|US4281649 *||3 Apr 1978||4 Aug 1981||Joan Derweduwen||Osteosynthesis method and apparatus for reducing a bone fracture|
|US4418422 *||11 Mar 1981||29 Nov 1983||Howmedica International, Inc.||Aiming device for setting nails in bones|
|CA964149A *||24 Oct 1972||11 Mar 1975||William X Halloran||Orthopedic drill guide apparatus|
|SU1009445A1 *||Title not available|
|Citing Patent||Filing date||Publication date||Applicant||Title|
|US4781181 *||26 Aug 1986||1 Nov 1988||Zimmer, S.A.||Boring sensor for intramedullary nail and corresponding intramedullary nail|
|US4800873 *||31 Aug 1987||31 Jan 1989||Audell Robert A||Method for setting fractures|
|US4865025 *||25 Jul 1988||12 Sep 1989||Carlo Buzzi||Drill guide aiming device for medullary rods|
|US4877019 *||16 Nov 1987||31 Oct 1989||Pierre Vives||Intramedullary nail and apparatus for its insertion|
|US4969889 *||22 Dec 1986||13 Nov 1990||Zimmer, Inc.||Instrument for locating a hole|
|US5030222 *||9 May 1990||9 Jul 1991||James Calandruccio||Radiolucent orthopedic chuck|
|US5034013 *||31 Aug 1990||23 Jul 1991||Zimmer Inc.||Intramedullary nail|
|US5049151 *||20 Dec 1989||17 Sep 1991||Durham Alfred A||Magnetic positioner arrangement for locking screws for orthopedic hardward|
|US5053035 *||24 May 1990||1 Oct 1991||Mclaren Alexander C||Flexible intramedullary fixation rod|
|US5127913 *||22 Apr 1991||7 Jul 1992||Thomas Jr Charles B||Apparatus and method for implanting an intramedullary rod|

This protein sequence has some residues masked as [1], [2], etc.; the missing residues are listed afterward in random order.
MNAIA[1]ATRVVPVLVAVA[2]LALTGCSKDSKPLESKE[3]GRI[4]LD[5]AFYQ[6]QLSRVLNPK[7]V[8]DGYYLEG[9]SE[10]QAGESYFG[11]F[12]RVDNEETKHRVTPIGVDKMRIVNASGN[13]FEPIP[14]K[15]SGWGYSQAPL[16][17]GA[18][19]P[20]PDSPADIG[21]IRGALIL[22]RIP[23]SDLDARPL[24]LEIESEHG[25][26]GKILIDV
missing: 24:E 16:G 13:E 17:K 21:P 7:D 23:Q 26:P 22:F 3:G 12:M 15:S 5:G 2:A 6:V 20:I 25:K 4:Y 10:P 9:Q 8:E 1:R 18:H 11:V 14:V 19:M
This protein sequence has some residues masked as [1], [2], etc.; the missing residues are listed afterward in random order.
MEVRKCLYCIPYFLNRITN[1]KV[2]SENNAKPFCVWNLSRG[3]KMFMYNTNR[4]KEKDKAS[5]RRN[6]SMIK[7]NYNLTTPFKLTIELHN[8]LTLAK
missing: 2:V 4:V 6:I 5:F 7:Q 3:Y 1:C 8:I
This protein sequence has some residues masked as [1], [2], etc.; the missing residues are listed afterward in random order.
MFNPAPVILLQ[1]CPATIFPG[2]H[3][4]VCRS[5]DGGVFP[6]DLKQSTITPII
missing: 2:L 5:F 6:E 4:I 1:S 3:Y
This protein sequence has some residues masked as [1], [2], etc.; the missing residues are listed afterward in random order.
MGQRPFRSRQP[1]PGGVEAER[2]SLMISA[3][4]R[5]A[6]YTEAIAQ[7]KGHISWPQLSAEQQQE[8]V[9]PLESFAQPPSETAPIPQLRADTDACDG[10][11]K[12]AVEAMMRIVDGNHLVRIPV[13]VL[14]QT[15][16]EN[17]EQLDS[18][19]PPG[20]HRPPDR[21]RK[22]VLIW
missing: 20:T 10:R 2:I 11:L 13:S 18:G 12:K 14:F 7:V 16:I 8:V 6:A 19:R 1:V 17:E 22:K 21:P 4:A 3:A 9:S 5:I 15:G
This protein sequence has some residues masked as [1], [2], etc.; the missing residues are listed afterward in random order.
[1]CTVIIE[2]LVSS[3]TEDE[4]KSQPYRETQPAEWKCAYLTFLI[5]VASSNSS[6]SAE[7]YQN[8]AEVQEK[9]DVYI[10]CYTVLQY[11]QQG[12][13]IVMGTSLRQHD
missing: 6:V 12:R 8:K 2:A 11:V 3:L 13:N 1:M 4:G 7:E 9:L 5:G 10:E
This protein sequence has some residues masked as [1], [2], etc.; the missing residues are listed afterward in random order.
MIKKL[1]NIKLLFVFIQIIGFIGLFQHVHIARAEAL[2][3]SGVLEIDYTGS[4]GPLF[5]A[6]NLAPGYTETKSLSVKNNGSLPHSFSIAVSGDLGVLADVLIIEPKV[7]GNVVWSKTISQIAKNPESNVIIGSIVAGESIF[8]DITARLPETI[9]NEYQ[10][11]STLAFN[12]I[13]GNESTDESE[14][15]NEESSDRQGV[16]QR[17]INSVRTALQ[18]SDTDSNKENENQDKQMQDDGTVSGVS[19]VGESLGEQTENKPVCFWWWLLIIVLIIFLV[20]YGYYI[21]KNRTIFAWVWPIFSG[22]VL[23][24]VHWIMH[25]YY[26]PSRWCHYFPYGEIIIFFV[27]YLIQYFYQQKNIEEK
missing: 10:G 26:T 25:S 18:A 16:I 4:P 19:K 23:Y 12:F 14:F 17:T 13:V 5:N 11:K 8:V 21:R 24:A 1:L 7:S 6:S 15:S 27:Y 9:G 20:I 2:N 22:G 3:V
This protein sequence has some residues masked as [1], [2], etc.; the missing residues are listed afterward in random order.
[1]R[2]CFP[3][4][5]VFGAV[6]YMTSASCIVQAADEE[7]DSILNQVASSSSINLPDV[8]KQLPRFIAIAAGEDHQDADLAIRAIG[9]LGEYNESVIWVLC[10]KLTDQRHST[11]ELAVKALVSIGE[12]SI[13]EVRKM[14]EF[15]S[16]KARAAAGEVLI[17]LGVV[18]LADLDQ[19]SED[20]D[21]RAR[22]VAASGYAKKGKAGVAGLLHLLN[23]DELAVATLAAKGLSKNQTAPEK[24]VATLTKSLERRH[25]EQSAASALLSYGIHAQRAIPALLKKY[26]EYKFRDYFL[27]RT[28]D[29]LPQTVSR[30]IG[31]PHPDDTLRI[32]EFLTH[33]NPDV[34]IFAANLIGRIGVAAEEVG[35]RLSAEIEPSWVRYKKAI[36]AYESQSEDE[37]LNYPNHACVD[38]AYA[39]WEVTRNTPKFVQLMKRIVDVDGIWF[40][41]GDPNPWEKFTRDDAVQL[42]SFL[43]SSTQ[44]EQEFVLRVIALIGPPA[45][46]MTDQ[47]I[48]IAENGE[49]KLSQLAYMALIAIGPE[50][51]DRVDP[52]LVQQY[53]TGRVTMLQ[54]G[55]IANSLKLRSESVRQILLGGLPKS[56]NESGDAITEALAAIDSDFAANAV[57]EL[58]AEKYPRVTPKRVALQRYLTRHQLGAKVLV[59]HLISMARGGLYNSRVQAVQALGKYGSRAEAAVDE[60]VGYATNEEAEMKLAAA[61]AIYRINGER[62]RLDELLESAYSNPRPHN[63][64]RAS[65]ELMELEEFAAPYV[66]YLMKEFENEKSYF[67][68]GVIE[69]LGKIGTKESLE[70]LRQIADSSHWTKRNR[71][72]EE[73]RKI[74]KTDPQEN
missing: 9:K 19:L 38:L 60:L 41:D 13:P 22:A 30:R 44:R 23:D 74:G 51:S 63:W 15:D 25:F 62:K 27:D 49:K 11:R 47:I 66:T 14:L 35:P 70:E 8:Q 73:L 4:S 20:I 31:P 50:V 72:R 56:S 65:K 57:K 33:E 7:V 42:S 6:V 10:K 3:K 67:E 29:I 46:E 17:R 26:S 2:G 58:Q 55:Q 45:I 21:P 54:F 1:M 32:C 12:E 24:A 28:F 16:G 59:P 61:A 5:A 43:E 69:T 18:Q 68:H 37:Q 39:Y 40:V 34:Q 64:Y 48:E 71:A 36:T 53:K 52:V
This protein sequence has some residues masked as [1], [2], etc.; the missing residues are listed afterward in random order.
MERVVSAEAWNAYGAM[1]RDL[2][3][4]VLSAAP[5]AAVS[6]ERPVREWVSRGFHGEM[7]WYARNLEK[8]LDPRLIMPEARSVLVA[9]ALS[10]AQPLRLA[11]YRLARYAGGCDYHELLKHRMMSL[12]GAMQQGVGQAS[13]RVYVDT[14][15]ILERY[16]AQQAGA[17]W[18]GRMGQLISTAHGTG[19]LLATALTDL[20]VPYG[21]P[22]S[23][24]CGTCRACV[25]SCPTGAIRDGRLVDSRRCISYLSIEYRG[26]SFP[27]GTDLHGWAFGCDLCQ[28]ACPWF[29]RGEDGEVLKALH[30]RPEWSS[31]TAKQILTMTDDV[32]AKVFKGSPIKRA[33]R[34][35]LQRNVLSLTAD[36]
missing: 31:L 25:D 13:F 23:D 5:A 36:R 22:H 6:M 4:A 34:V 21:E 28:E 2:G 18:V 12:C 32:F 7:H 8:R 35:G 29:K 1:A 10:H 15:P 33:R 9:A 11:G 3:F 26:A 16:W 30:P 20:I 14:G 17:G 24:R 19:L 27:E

|US5142930 *||29 Mar 1991||1 Sep 1992||Allen George S||Interactive image-guided surgical system|
|US5281224 *||5 Jan 1993||25 Jan 1994||Orthofix S.R.L.||Centering means for holes of intramedullary nails|
|US5411503 *||18 Jun 1993||2 May 1995||Hollstien; Steven B.||Instrumentation for distal targeting of locking screws in intramedullary nails|
|US5417688 *||22 Dec 1993||23 May 1995||Elstrom; John A.||Optical distal targeting system for an intramedullary nail|
|US5514145 *||4 May 1994||7 May 1996||Durham; Alfred A.||Magnetic positioner arrangement for locking screws for orthopedic hardware|
|US5540691 *||19 May 1995||30 Jul 1996||Elstrom; John A.||Optical distal targeting method for an intramedullary nail|
|US5584838 *||28 Feb 1994||17 Dec 1996||Stryker Corporation||Distal targeting system|
|US5693054 *||4 May 1994||2 Dec 1997||Durham; Alfred A.||Device and method for reducing fractures in long bones|
|US5707375 *||6 May 1996||13 Jan 1998||Wright Medical Technology, Inc.||Magnetic positioner arrangement for locking screws for orthopedic hardware|
|US5772594 *||16 Oct 1996||30 Jun 1998||Barrick; Earl F.||Fluoroscopic image guided orthopaedic surgery system with intraoperative registration|
|US6053918 *||25 Oct 1994||25 Apr 2000||General Orthopedics||Apparatus and method for fastening an intramedullary nail to a bone|
|US6074394 *||27 Jan 1998||13 Jun 2000||Krause; William R.||Targeting device for an implant|
|US6081741 *||19 May 1999||27 Jun 2000||Vector Medical, Inc.||Infrared surgical site locating device and method|
|US6118845 *||29 Jun 1998||12 Sep 2000||Surgical Navigation Technologies, Inc.||System and methods for the reduction and elimination of image artifacts in the calibration of X-ray imagers|
|US6162228 *||20 Jul 1999||19 Dec 2000||Durham; Alfred A.||Device for magnetically targeting locking holes in orthopedic hardware|
|US6370224||12 Jun 2000||9 Apr 2002||Sofamor Danek Group, Inc.||System and methods for the reduction and elimination of image artifacts in the calibration of x-ray imagers|
|US6371959 *||5 Apr 2000||16 Apr 2002||Michael E. Trice||Radiolucent position locating device and drill guide|
|US6379360||8 Sep 2000||30 Apr 2002||Synthes (Usa)||Spiral blade insertion instrument|